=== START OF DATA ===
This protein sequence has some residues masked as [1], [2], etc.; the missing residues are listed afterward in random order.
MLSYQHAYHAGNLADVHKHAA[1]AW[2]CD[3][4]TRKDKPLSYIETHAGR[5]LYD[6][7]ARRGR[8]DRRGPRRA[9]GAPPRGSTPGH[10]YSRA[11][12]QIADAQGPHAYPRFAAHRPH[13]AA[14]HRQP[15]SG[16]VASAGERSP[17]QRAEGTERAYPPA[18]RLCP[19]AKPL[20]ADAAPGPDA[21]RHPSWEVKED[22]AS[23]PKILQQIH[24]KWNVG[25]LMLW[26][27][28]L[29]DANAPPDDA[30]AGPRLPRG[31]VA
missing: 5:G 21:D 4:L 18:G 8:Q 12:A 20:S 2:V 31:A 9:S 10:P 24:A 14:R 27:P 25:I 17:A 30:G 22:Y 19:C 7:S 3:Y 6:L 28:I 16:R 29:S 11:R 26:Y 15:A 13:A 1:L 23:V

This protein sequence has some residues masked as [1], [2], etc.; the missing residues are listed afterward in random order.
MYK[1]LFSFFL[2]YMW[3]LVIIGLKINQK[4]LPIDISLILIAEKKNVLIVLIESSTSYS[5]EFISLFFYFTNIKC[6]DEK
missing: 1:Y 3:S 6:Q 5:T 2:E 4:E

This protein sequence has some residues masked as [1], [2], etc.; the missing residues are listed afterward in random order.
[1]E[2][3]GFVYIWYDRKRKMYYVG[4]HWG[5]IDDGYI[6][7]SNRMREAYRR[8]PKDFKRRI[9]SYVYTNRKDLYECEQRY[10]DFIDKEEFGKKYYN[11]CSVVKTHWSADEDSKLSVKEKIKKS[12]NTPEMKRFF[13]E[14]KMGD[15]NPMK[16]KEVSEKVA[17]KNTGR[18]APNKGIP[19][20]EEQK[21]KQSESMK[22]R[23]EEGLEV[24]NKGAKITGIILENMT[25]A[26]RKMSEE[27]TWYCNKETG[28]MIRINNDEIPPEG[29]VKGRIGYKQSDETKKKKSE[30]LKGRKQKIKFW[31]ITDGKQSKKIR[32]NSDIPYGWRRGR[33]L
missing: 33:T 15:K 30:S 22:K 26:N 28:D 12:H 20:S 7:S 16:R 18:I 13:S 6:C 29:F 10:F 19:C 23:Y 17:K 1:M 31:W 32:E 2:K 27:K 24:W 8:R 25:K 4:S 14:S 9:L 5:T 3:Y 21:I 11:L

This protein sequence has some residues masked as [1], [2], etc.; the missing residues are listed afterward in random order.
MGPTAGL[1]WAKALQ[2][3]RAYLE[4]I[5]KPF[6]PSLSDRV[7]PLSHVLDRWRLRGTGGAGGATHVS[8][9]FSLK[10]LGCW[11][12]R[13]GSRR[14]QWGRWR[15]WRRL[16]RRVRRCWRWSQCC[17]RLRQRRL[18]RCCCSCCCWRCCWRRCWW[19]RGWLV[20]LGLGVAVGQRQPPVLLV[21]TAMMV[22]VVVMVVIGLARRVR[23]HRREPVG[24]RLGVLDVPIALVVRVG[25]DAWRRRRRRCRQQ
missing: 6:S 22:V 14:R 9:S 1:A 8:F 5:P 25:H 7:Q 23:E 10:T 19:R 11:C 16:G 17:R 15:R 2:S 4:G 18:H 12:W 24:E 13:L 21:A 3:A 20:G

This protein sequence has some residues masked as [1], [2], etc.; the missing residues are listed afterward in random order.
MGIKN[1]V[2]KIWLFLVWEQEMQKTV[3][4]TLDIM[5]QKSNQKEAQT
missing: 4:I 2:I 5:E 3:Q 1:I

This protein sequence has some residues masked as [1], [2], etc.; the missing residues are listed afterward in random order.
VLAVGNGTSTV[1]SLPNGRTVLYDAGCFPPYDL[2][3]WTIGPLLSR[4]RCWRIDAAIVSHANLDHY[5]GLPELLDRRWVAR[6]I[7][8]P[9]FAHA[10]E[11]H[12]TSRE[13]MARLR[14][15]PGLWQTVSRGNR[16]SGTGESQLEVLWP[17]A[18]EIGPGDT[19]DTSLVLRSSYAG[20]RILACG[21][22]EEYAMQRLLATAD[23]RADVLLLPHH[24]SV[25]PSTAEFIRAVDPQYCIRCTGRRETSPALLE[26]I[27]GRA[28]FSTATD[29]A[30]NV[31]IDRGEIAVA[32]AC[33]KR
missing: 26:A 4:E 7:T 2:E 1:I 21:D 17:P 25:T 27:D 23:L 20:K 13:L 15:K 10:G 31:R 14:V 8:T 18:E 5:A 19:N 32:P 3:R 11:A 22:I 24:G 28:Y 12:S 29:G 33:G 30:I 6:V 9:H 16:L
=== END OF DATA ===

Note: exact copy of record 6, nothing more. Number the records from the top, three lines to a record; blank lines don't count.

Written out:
This protein sequence has some residues masked as [1], [2], etc.; the missing residues are listed afterward in random order.
VLAVGNGTSTV[1]SLPNGRTVLYDAGCFPPYDL[2][3]WTIGPLLSR[4]RCWRIDAAIVSHANLDHY[5]GLPELLDRRWVAR[6]I[7][8]P[9]FAHA[10]E[11]H[12]TSRE[13]MARLR[14][15]PGLWQTVSRGNR[16]SGTGESQLEVLWP[17]A[18]EIGPGDT[19]DTSLVLRSSYAG[20]RILACG[21][22]EEYAMQRLLATAD[23]RADVLLLPHH[24]SV[25]PSTAEFIRAVDPQYCIRCTGRRETSPALLE[26]I[27]GRA[28]FSTATD[29]A[30]NV[31]IDRGEIAVA[32]AC[33]KR
missing: 26:A 4:E 7:T 2:E 1:I 21:D 17:P 25:T 27:D 23:L 20:K 13:L 15:K 10:G 31:R 14:V 8:T 18:E 5:A 19:N 32:P 3:R 11:A 22:I 24:G 28:Y 12:S 29:G 33:G 30:I 6:V 9:H 16:L